Prussian History Print  

Prussian History

East Prussia (located at the northeast corner of the map) was originally known as Prussia. It was established in the 13th century with the defeat by the Teutonic Knights over the Prussians. It became a duchy in 1525 and was united with the Mark of Brandenburg in 1618. In 1660, full independence from Polish authority was obtained by Friedrich Wilhelm, the Great Elector.

The original Borussi (Prussians) were Germanic people made up of many tribes, including Goths, Saxons, Vandals, Wends, and many others. One of these tribes was the Teutons, who was later defeated by the Romans. Possibly, they chose the word "Teutonic" as their race to distinguish themselves from other ethnic groups in Europe. During the 13th century, the Teutonic Knights welcomed a great influx of German citizens to the area because of their agricultural talents.

The 18th Century

The electors of Brandenburg gradually acquired other lands, and in 1701, Elector Friedrich III had himself crowned king in Prussia - as King Friedrich I. He originally was a prince of the Holy Roman Empire as elector of Brandenburg, but not king of Prussia, which lay outside imperial boundaries. This gave the kings of Prussia some independence from Emperor King Friedrich Wilhelm (who reigned 1713-1740) and worked to unify the state and build an efficient army.

In the Northern War of 1720, Prussia gained the eastern part of Swedish Pomerania. Through diplomacy, King Friedrich Wilhelm I unified and shaped the state. He also developed a government-controlled economy and conditioned its citizens in obedience and pride. Aristocrats were brought into the military and state service, then rewarded with land ownership, and were free to make serfs of the peasants.

Emperor King Friedrich II (reign: 1740-1786), known as Papa Fritz or Friedrich the Great, won most of Silesia from Austria in the War of the Austrian Succession and the Seven Year War (1756-1763). Prussia became the chief military power in Europe following this war. In 1772 Poland was partitioned and Pomerelia (except Danzig) was annexed; this became the province of West Prussia; the original Prussia became East Prussia. Friedrich Wilhelm II added additional territory from Poland between 1793 and 1795.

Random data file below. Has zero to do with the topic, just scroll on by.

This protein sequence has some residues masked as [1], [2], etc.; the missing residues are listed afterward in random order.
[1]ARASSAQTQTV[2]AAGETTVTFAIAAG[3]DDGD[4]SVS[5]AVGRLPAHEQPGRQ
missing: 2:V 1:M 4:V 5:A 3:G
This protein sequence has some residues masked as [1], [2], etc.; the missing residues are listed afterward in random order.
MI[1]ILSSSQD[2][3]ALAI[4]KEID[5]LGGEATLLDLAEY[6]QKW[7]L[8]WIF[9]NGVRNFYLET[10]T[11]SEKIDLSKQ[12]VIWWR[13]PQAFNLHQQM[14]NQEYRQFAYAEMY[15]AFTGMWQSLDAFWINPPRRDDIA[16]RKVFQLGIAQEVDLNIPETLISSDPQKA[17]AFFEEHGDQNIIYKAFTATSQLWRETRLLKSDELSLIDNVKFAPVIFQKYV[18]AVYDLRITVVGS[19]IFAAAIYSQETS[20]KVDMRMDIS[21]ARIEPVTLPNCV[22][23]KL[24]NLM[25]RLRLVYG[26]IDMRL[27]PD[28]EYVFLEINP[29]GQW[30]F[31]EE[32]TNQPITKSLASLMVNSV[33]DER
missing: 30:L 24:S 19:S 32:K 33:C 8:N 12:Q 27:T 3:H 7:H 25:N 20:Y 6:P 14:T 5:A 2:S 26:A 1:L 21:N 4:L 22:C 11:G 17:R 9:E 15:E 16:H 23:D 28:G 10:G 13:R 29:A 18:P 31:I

The 18th century social structure was similar and intertwined with the military system. The military cantonal system began in the 1730's by Friedrich Wilhelm 1. All the farmer's sons were obligated to register with the military and required to serve; if someone did not show up for military service, the family could lose their farm. However, they actually only served three months of each year and could return home the other nine months. There was a similar law regarding nobility. At the end of the 18th century this law was changed and soldiers served for a period of 20 years, while prior to this, their service was a life long obligation.

The 19th Century

Prussia lost all lands west of the Elbe and most of the lands acquired from Poland at the Treaty of Tilsit in 1807, as a result of the French Revolutionary War and Napoleon's War. In 1811, some constitution proposals for an improved economy by Wilhelm I failed to transpire and later those proposed by Friedrich Wilhelm IV were not practicable and failed also. An economic revolution in 1848 was brought down with force. Friedrich Wilhelm IV refused the imperial crown offered by the Frankfurt Parliament in 1849 because he wanted a German Union under Prussian leadership that would exclude Austria. He failed in his endeavor and Prussia remained the German Confederation.

Wilhelm I began his reign in 1858, became regent in 1861, became king in 1862, and appointed Otto von Bismarck as premier in 1862. Bismarck's first war in 1864, in an alliance with Austria, was fought against Denmark over Schleswig-Holstein. In the Austro-Prussian War in 1866, Austria and its allies were defeated almost immediately , and Prussia took over Hanover, Electoral Hesse, Nassau, Schleswig-Holstein, and Frankfurt am Main (previously a free city). The North German Confederation, led by Prussia, replaced the former German Confederation. The North German Confederation defeated France in the Franco-Prussian War (1870-1871). After territorial gains in the Austro-Prussian War and Franco-Prussian War, the Prussian king was proclaimed emperor of Germany and designated Wilhelm 1 of Germany. Bismark remained premier until 1890.

The 20th Century

Thereafter, Prussia's history was essentially that of Germany. Prussia, the former kingdom, was largest and most important of the German states and Berlin was the capital. It remained a kingdom in the German Empire until Germany became a republic in 1918. At that time the Junkers lost many of their estates because of the territorial loss to Poland. Subsequently in 1932, the Prussian parliament was dissolved and Social Democrat Otto Braun was expelled.

Adolph Hitler seized power over the German Empire in 1933 and appointed Hermann Göring premier of Prussia in 1934. The German states no longer existed as political units through a decree by Hitler in January of 1934. Prussia and Germany was united into one republic and it was no longer possible to tell where Germany and Prussia originally were located within the Unified Germany.

After World War II, as a result of the Allies (Russia, England, France and United States) at the Yalta Conference, Prussia was abolished as a state. In 1947, it was divided among West Germany, East Germany, the Russian Republic of the USSR (now Russia), and Poland. The residents of those areas were forced to flee to West Germany, or wherever they could find refuge.

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